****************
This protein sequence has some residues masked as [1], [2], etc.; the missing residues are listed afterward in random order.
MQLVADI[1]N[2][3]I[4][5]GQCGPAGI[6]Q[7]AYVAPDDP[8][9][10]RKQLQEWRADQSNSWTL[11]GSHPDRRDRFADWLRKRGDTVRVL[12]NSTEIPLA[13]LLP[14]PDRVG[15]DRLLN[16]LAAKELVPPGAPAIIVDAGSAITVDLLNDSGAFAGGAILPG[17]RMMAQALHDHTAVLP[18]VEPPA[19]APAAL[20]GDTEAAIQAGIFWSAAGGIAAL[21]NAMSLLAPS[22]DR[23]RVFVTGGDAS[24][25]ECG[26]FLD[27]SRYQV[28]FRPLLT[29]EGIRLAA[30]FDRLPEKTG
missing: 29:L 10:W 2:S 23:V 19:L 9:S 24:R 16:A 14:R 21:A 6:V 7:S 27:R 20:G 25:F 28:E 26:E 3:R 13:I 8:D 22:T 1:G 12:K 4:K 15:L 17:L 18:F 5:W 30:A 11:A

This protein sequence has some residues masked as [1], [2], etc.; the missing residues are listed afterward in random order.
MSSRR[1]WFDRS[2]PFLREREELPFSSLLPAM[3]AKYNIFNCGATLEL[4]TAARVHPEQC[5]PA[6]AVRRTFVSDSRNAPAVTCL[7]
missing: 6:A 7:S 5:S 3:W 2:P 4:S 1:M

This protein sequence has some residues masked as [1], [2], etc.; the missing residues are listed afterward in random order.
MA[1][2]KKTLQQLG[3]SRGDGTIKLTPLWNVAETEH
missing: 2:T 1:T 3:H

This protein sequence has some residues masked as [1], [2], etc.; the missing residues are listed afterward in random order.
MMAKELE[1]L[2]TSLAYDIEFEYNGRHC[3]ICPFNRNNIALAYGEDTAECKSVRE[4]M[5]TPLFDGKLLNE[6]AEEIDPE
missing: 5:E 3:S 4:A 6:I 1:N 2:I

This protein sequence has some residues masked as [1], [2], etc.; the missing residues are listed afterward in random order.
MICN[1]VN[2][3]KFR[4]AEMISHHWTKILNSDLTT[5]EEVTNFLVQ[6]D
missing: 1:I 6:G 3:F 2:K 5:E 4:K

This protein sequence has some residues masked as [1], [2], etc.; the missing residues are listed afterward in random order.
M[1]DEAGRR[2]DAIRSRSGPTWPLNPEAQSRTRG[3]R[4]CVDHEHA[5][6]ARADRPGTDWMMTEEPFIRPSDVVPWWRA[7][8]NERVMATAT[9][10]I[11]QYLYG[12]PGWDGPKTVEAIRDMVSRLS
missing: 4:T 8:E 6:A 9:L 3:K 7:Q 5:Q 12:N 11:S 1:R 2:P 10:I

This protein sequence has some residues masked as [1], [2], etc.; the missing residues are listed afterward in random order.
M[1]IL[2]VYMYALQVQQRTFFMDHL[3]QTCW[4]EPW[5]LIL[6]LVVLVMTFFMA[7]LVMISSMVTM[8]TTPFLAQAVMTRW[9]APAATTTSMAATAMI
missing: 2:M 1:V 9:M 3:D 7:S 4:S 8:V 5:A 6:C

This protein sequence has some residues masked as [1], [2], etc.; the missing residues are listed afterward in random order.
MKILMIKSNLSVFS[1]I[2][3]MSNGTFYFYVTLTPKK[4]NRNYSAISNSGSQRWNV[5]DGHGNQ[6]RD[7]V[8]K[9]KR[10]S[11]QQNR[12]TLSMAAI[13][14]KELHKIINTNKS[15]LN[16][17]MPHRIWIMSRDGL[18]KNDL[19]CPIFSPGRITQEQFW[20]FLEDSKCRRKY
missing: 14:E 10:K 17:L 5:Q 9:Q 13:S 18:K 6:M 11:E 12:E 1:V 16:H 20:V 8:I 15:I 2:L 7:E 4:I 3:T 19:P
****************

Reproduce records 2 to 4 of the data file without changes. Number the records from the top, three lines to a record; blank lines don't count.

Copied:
This protein sequence has some residues masked as [1], [2], etc.; the missing residues are listed afterward in random order.
MSSRR[1]WFDRS[2]PFLREREELPFSSLLPAM[3]AKYNIFNCGATLEL[4]TAARVHPEQC[5]PA[6]AVRRTFVSDSRNAPAVTCL[7]
missing: 6:A 7:S 5:S 3:W 2:P 4:S 1:M

This protein sequence has some residues masked as [1], [2], etc.; the missing residues are listed afterward in random order.
MA[1][2]KKTLQQLG[3]SRGDGTIKLTPLWNVAETEH
missing: 2:T 1:T 3:H

This protein sequence has some residues masked as [1], [2], etc.; the missing residues are listed afterward in random order.
MMAKELE[1]L[2]TSLAYDIEFEYNGRHC[3]ICPFNRNNIALAYGEDTAECKSVRE[4]M[5]TPLFDGKLLNE[6]AEEIDPE
missing: 5:E 3:S 4:A 6:I 1:N 2:I